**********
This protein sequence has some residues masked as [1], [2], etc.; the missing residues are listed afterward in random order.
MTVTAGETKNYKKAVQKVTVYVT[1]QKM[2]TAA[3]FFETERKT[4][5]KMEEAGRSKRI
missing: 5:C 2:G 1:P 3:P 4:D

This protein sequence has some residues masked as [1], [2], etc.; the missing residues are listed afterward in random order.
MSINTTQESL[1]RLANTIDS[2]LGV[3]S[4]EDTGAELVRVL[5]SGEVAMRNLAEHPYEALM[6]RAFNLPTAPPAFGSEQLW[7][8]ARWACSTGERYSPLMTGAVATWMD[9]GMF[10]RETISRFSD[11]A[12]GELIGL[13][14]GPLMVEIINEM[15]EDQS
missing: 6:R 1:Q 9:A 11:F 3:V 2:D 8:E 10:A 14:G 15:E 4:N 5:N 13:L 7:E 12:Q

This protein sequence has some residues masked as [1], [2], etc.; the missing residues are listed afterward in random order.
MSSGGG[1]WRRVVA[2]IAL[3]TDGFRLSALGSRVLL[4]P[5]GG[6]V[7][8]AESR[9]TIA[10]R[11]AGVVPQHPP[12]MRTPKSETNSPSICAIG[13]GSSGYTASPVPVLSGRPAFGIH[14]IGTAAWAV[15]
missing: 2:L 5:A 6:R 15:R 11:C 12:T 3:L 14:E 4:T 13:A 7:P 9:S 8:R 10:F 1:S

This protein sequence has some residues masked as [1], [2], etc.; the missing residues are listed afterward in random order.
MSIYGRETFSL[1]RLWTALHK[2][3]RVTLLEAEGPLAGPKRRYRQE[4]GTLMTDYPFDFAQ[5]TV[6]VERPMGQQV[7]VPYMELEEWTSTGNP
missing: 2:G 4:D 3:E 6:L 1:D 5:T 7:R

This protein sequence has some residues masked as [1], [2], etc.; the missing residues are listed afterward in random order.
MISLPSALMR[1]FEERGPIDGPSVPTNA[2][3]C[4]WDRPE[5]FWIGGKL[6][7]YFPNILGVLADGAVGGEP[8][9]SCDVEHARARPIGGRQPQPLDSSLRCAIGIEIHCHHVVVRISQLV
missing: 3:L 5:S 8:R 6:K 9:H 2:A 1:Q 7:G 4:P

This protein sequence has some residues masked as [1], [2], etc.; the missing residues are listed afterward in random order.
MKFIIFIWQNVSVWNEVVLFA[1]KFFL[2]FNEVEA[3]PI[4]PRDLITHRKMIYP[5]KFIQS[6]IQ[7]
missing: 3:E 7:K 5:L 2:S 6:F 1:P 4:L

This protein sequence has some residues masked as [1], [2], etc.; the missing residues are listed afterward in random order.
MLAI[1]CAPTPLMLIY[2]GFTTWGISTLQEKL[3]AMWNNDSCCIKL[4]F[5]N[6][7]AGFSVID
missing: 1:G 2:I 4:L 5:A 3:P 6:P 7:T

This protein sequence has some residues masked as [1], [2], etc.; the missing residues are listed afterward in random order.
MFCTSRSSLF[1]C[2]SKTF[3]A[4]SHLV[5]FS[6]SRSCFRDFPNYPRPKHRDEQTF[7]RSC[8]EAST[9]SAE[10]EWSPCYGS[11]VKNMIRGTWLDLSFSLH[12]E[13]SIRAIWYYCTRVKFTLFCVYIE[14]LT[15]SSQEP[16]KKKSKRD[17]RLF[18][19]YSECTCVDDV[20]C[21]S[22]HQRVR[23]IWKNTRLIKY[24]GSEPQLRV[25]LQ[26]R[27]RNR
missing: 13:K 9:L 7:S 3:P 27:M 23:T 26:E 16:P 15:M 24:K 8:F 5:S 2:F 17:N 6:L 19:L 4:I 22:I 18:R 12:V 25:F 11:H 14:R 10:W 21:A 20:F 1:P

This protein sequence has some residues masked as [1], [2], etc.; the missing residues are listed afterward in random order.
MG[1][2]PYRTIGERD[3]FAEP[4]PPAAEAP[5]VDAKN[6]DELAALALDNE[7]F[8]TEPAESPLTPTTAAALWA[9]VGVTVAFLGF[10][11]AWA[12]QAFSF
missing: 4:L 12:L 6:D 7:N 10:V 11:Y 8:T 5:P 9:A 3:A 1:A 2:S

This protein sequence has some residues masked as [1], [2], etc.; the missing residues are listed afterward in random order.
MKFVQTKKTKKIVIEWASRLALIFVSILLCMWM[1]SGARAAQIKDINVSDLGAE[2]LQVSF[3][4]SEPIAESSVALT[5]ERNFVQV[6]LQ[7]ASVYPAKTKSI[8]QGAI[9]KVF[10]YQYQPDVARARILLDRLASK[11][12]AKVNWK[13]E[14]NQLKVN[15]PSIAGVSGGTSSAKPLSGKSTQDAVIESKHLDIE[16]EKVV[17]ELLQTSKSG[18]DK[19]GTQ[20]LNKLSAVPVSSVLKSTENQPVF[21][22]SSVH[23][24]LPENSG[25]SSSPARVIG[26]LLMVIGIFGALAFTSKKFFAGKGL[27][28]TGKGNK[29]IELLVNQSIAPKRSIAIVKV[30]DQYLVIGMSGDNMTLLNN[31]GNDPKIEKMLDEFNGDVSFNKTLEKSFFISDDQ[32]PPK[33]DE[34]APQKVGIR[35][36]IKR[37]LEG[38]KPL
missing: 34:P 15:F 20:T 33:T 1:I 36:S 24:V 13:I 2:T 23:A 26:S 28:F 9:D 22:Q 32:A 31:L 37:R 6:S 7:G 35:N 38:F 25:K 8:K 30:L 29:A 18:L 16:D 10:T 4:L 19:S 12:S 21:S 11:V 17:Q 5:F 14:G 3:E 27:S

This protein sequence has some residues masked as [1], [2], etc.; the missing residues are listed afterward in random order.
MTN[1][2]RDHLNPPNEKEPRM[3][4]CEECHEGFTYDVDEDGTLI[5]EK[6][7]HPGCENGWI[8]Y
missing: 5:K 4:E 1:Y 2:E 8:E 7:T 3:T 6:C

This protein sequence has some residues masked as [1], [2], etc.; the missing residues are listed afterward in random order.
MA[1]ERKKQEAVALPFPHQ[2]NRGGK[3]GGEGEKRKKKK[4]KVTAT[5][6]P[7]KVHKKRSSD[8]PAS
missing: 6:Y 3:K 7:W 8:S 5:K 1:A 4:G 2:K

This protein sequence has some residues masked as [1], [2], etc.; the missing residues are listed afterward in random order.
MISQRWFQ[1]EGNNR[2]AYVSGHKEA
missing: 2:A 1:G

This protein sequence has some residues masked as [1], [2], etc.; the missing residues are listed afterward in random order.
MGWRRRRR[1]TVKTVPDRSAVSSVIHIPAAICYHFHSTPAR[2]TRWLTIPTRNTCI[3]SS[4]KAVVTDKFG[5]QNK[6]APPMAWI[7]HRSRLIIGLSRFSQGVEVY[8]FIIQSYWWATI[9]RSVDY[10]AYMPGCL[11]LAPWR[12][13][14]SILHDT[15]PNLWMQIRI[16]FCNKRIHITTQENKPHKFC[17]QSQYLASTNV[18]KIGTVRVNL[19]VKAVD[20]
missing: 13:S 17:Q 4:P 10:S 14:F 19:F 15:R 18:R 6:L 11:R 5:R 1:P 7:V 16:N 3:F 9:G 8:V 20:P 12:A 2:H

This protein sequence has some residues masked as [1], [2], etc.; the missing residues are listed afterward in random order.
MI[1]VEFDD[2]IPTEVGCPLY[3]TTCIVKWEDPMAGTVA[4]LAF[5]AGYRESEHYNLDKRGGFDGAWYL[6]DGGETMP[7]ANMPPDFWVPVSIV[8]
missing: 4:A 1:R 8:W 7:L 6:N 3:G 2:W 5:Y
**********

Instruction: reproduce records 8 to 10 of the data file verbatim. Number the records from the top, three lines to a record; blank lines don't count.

This protein sequence has some residues masked as [1], [2], etc.; the missing residues are listed afterward in random order.
MFCTSRSSLF[1]C[2]SKTF[3]A[4]SHLV[5]FS[6]SRSCFRDFPNYPRPKHRDEQTF[7]RSC[8]EAST[9]SAE[10]EWSPCYGS[11]VKNMIRGTWLDLSFSLH[12]E[13]SIRAIWYYCTRVKFTLFCVYIE[14]LT[15]SSQEP[16]KKKSKRD[17]RLF[18][19]YSECTCVDDV[20]C[21]S[22]HQRVR[23]IWKNTRLIKY[24]GSEPQLRV[25]LQ[26]R[27]RNR
missing: 13:K 9:L 7:S 3:P 27:M 23:T 26:E 16:P 15:M 24:K 8:F 5:S 2:F 17:N 6:L 19:L 4:I 22:I 18:R 12:V 25:F 11:H 14:R 10:W 21:A 20:F 1:P

This protein sequence has some residues masked as [1], [2], etc.; the missing residues are listed afterward in random order.
MG[1][2]PYRTIGERD[3]FAEP[4]PPAAEAP[5]VDAKN[6]DELAALALDNE[7]F[8]TEPAESPLTPTTAAALWA[9]VGVTVAFLGF[10][11]AWA[12]QAFSF
missing: 4:L 12:L 6:D 7:N 10:V 11:Y 8:T 5:P 9:A 3:A 1:A 2:S

This protein sequence has some residues masked as [1], [2], etc.; the missing residues are listed afterward in random order.
MKFVQTKKTKKIVIEWASRLALIFVSILLCMWM[1]SGARAAQIKDINVSDLGAE[2]LQVSF[3][4]SEPIAESSVALT[5]ERNFVQV[6]LQ[7]ASVYPAKTKSI[8]QGAI[9]KVF[10]YQYQPDVARARILLDRLASK[11][12]AKVNWK[13]E[14]NQLKVN[15]PSIAGVSGGTSSAKPLSGKSTQDAVIESKHLDIE[16]EKVV[17]ELLQTSKSG[18]DK[19]GTQ[20]LNKLSAVPVSSVLKSTENQPVF[21][22]SSVH[23][24]LPENSG[25]SSSPARVIG[26]LLMVIGIFGALAFTSKKFFAGKGL[27][28]TGKGNK[29]IELLVNQSIAPKRSIAIVKV[30]DQYLVIGMSGDNMTLLNN[31]GNDPKIEKMLDEFNGDVSFNKTLEKSFFISDDQ[32]PPK[33]DE[34]APQKVGIR[35][36]IKR[37]LEG[38]KPL
missing: 34:P 15:F 20:T 33:T 1:I 36:S 24:V 13:I 2:T 23:A 26:S 28:F 9:D 22:Q 32:A 31:L 37:R 6:S 7:G 35:N 38:F 25:K 8:K 30:L 29:A 18:L 16:D 10:T 4:L 19:S 12:S 21:S 11:V 17:Q 5:F 14:G 3:E 27:S